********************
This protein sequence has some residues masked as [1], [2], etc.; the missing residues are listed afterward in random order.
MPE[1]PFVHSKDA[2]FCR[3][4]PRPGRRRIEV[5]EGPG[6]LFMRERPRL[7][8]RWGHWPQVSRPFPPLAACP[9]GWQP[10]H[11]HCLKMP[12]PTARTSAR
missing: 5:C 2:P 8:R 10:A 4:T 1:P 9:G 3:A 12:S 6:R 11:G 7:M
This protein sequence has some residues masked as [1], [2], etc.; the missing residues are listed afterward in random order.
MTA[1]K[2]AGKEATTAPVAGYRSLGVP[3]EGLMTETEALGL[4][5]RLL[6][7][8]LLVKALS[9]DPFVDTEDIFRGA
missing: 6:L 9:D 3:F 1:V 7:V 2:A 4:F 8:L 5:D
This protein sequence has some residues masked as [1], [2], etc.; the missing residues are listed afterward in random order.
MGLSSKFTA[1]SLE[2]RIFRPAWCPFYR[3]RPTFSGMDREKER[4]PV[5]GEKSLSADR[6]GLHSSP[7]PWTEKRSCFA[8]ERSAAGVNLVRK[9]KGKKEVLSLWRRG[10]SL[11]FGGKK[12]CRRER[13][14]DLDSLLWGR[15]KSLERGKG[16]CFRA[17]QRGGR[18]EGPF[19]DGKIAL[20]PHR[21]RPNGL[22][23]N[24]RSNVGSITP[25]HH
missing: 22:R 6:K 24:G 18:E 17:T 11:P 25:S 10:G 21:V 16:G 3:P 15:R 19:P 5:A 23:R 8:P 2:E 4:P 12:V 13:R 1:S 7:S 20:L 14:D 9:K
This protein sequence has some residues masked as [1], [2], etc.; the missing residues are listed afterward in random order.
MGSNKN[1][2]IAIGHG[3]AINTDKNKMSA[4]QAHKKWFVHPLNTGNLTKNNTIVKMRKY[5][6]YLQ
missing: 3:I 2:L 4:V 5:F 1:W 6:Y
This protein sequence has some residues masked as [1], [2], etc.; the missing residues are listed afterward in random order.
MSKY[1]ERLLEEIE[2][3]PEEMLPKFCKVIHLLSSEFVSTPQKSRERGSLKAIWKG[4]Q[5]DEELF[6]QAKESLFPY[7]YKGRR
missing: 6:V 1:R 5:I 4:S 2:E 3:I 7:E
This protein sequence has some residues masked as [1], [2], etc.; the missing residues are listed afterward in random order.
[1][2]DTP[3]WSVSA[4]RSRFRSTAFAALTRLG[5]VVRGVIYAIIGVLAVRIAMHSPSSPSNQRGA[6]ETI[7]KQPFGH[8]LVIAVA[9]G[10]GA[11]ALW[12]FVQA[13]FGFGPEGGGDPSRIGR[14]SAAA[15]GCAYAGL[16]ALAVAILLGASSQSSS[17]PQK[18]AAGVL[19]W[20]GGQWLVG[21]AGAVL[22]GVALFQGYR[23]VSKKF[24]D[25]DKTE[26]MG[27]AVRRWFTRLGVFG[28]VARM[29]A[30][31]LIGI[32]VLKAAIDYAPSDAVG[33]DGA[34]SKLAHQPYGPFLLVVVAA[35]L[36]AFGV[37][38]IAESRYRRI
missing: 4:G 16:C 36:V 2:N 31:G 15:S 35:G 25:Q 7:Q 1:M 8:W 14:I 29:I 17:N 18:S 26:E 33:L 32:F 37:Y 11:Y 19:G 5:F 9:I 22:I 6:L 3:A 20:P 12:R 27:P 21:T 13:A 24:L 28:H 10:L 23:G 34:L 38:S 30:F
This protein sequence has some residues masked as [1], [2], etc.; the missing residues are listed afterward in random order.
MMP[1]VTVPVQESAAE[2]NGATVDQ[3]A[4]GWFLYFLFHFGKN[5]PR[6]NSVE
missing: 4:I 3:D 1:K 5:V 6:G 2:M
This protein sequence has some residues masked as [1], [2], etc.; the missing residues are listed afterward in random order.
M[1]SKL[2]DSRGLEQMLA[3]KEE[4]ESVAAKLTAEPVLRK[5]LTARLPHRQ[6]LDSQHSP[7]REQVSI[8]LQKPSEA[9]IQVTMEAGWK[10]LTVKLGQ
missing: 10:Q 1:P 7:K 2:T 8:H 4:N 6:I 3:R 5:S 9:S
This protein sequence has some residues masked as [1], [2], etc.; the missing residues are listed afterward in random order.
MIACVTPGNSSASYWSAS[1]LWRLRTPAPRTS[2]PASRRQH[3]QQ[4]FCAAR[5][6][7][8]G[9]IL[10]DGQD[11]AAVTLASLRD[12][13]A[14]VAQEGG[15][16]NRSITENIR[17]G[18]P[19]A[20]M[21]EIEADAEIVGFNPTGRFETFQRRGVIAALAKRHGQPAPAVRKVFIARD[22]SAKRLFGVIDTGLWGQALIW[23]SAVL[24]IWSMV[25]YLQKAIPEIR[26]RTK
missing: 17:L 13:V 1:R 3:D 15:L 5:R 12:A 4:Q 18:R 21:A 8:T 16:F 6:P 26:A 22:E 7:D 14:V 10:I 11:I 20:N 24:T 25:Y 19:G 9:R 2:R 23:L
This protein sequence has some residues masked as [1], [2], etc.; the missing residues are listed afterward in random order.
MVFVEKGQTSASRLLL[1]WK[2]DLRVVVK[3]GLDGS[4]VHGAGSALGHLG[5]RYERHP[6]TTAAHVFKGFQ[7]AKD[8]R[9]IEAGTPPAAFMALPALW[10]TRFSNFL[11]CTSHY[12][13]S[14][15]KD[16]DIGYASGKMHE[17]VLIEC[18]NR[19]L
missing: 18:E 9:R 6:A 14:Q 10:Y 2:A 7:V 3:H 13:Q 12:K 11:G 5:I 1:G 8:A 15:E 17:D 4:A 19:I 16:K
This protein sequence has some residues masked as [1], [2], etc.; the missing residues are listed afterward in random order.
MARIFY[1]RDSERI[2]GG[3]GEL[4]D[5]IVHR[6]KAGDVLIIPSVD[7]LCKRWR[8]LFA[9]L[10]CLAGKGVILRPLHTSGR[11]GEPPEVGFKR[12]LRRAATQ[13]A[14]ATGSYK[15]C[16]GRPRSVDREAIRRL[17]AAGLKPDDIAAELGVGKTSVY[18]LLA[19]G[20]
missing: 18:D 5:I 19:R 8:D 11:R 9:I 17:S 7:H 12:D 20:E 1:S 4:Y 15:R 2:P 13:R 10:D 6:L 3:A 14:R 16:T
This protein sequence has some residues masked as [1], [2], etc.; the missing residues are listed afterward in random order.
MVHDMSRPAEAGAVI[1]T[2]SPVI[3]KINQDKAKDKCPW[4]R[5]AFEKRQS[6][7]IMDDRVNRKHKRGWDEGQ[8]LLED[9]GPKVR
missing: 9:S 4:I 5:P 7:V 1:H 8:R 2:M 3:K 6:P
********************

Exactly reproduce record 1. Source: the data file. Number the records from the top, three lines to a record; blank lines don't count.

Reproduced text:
This protein sequence has some residues masked as [1], [2], etc.; the missing residues are listed afterward in random order.
MPE[1]PFVHSKDA[2]FCR[3][4]PRPGRRRIEV[5]EGPG[6]LFMRERPRL[7][8]RWGHWPQVSRPFPPLAACP[9]GWQP[10]H[11]HCLKMP[12]PTARTSAR
missing: 5:C 2:P 8:R 10:A 4:T 1:P 9:G 3:A 12:S 6:R 11:G 7:M